Type-checking for the BEAM is one of the most common barriers for adoption. From comments on our LinkedIn posts to threads on HackerNews, it is something that we know can make people nervous. For those in the Erlang and Elixir community, tools like Dialyzer have done a great job of meeting some of the core […]
Type-checking for the BEAM is one of the most common barriers for adoption. From comments on our LinkedIn posts to threads on HackerNews, it is something that we know can make people nervous. For those in the Erlang and Elixir community, tools like Dialyzer have done a great job of meeting some of the core requirements where type-checking would be necessary, but it’s also understandable that they’re not the right tool for every user. As a result, there has been a substantial increase in the number of languages and frameworks that looks to address this need. At Code BEAM V, Anton Lavrik announced that Facebook would be releasing their own version of statically-typed Erlang. Our friend Louis Pilford has also developed Gleam, another fast and performant language that works on the BEAM VM and offers static typing.
Erlang is a dynamically and strongly typed language that is famous for allowing teams to reduce the lines of codes needed in their system. As a result, the teams required for many Erlang systems have been small (just think of Whatsapp managing 900 million users with a backend team of only 50 server-side developers). However, as the need for scalable, distributed systems has grown (and with it, the demand for technologies that offer the benefits of BEAM-based technologies) the interest in Erlang and Elixir from broader teams, with systems built in a mix of technologies has also grown. The growing demand for BEAM based technologies has led to an increased desire to make it easier to catch errors at the time of compiling before they enter the production system. In theory, this could allow developers to create the ultimate crash proof systems, with the type checker catching everything before production and the BEAM VM, offering all the ‘let it crash’ benefits for handling failure.
The newest approach to type-checked Erlang has been created by our colleague Leandro Ostera. This began as a hobby project put together in a matter of weeks to help him understand why it is so hard to offer statically typed Erlang. As more people found out about the project, it’s popularity rapidly grew, and with good reason. Caramel now offers a highly expressive type-system and a blazingly fast type checker. As a result, your team can rule out entire classes of errors by using types that are closer to your domain.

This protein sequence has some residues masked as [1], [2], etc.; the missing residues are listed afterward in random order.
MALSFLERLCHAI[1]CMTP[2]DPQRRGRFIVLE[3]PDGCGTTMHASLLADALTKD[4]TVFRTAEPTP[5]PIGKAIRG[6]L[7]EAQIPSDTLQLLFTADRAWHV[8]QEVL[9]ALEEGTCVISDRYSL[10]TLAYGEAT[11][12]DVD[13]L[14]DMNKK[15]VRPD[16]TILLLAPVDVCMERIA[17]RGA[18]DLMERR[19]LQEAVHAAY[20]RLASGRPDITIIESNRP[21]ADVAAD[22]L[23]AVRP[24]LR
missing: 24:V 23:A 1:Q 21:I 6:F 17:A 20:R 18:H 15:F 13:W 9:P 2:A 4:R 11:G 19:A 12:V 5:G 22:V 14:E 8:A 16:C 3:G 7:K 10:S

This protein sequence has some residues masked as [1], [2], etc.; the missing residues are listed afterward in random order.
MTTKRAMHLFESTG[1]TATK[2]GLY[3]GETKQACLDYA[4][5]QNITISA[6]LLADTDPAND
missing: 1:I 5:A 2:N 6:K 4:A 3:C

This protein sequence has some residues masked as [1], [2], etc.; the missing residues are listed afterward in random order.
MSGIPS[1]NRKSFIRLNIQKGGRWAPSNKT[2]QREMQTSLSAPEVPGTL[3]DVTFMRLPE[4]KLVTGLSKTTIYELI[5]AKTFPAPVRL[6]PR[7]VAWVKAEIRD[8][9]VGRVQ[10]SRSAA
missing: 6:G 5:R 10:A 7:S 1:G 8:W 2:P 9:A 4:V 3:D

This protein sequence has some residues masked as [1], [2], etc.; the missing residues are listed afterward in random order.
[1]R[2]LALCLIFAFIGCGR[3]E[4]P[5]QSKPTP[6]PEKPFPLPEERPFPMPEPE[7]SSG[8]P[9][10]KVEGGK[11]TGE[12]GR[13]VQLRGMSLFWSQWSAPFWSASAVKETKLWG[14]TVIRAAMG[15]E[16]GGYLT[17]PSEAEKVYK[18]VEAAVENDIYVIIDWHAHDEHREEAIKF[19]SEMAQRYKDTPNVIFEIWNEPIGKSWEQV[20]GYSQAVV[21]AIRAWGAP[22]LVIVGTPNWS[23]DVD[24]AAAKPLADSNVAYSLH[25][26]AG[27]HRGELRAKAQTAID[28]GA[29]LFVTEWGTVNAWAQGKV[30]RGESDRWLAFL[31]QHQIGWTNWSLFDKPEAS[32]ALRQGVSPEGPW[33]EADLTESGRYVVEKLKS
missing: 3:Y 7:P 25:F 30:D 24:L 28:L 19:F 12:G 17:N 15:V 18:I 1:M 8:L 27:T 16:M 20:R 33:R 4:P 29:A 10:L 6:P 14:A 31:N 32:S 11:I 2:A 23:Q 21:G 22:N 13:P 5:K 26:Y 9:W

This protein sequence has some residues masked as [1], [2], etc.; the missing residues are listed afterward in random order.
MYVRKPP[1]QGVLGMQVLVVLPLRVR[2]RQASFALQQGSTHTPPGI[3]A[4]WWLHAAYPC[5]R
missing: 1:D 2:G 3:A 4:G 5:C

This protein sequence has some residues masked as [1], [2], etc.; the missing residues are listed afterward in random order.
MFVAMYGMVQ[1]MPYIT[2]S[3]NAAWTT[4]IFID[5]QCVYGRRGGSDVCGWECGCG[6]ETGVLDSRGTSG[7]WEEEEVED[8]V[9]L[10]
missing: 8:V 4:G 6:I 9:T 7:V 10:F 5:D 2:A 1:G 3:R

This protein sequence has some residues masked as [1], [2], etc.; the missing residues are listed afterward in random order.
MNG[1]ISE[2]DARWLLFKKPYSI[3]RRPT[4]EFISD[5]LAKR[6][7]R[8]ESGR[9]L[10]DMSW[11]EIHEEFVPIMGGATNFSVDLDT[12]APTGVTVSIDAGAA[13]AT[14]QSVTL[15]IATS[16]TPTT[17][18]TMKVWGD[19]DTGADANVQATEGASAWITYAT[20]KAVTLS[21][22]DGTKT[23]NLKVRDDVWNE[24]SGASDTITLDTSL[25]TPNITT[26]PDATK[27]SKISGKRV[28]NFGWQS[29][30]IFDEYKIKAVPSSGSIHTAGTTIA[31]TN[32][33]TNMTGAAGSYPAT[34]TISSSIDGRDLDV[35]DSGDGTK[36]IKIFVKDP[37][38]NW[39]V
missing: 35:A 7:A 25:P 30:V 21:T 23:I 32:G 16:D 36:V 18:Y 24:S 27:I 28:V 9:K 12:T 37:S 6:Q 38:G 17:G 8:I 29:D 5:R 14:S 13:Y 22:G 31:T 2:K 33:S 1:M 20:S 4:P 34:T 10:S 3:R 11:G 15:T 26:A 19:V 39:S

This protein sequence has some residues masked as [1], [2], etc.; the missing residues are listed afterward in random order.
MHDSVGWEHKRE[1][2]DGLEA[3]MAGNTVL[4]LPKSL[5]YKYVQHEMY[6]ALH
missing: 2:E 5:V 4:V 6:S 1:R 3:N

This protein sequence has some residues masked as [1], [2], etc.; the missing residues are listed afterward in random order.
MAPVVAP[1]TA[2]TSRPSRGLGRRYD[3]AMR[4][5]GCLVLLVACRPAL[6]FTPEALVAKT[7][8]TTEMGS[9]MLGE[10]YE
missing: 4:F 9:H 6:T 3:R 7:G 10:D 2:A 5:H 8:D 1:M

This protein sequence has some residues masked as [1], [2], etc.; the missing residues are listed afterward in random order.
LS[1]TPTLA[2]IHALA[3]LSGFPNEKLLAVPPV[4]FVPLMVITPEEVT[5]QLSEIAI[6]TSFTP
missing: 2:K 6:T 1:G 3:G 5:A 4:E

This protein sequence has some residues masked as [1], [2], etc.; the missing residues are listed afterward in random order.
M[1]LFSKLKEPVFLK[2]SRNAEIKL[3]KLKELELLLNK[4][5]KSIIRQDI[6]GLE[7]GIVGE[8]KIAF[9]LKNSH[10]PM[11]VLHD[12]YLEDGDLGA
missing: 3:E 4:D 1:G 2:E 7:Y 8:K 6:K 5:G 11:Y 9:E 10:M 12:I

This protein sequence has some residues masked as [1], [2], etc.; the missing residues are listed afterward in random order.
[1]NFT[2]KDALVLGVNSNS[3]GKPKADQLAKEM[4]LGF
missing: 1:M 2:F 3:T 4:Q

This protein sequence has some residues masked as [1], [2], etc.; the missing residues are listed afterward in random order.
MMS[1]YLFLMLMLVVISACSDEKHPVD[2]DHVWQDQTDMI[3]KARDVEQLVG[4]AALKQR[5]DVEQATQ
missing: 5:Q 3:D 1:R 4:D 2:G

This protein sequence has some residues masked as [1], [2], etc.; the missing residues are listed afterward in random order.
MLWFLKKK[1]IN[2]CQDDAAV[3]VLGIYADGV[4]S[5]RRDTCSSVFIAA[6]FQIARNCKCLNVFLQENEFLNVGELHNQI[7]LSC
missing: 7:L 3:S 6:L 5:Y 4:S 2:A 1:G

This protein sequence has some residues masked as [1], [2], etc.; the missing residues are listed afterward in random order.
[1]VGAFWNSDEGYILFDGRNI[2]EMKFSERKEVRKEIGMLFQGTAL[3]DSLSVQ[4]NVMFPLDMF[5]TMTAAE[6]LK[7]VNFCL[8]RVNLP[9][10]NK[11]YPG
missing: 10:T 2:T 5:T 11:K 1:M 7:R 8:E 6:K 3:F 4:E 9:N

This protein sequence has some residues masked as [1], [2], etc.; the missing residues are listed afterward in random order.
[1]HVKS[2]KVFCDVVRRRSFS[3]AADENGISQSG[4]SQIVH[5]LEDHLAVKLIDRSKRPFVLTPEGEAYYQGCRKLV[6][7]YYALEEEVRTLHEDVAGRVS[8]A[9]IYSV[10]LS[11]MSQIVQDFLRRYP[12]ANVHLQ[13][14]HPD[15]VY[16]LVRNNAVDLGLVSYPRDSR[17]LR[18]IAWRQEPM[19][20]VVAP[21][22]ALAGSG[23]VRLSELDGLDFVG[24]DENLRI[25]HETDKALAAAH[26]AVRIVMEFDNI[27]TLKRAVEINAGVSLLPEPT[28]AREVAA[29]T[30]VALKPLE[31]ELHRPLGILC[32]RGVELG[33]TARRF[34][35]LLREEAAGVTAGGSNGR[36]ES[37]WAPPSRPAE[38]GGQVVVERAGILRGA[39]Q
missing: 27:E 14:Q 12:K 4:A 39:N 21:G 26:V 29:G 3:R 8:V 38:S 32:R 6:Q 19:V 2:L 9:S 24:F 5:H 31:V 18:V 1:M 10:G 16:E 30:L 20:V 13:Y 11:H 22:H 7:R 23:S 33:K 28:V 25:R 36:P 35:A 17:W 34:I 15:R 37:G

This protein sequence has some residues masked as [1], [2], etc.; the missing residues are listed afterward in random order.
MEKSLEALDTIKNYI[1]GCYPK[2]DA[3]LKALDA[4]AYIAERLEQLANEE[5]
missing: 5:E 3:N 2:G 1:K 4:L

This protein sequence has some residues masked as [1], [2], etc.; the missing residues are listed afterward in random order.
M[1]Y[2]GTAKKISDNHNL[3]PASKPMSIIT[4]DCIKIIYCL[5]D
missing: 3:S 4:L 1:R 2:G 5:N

As you can imagine, a system like this will be highly beneficial for those dealing with complex state machines. Caramel allows for a type-level representation of your business domain logic this in turn rules out illegal representations, making them entirely unrepresentable. Using Caramel, you will have a tool that tells you instantly if you are about to do something which you should not. Caramel will also make fearless refactoring of large codebases significantly easier to achieve.
Rather than reinvent the wheel when implementing the type-checker for Erlang, Leandro chose to leverage off of the existing OCaml language with over 25 years of development. OCaml was originally designed for systems where correctness was critical. As a result, it has an extremely powerful type system that has benefitted from significant time (we’re talking millions of hours) and financial (millions of dollars) investment to produce the right tool for the job. As well as its type checker, Caramel will allow Erlang developers to use OCaml’s powerful module system, which will help with code reuse, enforcing codebase conventions and large scale refactors.
The first public release of Caramel in October features:
caramelc the Caramel compiler
erlang an OCaml library for handling Erlang code, including an AST, lexer, parser, and printer
Caramel can compile a large portion of the OCaml language, in particular most of the immutable functional OCaml, and into idiomatic Erlang code.
The Erlang library currently includes support for the vast majority of the Standard Erlang language, according to the grammar shipped with Erlang/OTP as of version 24. It includes a series of modules to make it easy to construct Erlang programs from OCaml, as well as deconstruct them and operate on them.
Given the core components that currently exist within Caramel – there is an exciting and ambitious road map ahead. In the future, we could see a situation where any Erlang or OCaml code can be translated and implemented interchangeably, making the world-class strengths of both languages effortlessly available to anyone who is familiar with either language. To learn more about how you can help make that happen head to Caramel on Github. Until then, if you’d like to talk to our expert team about how we can build reliable, scalable solutions to meet your needs, get in touch. We’re always happy to help.
Source: Erlang Solutions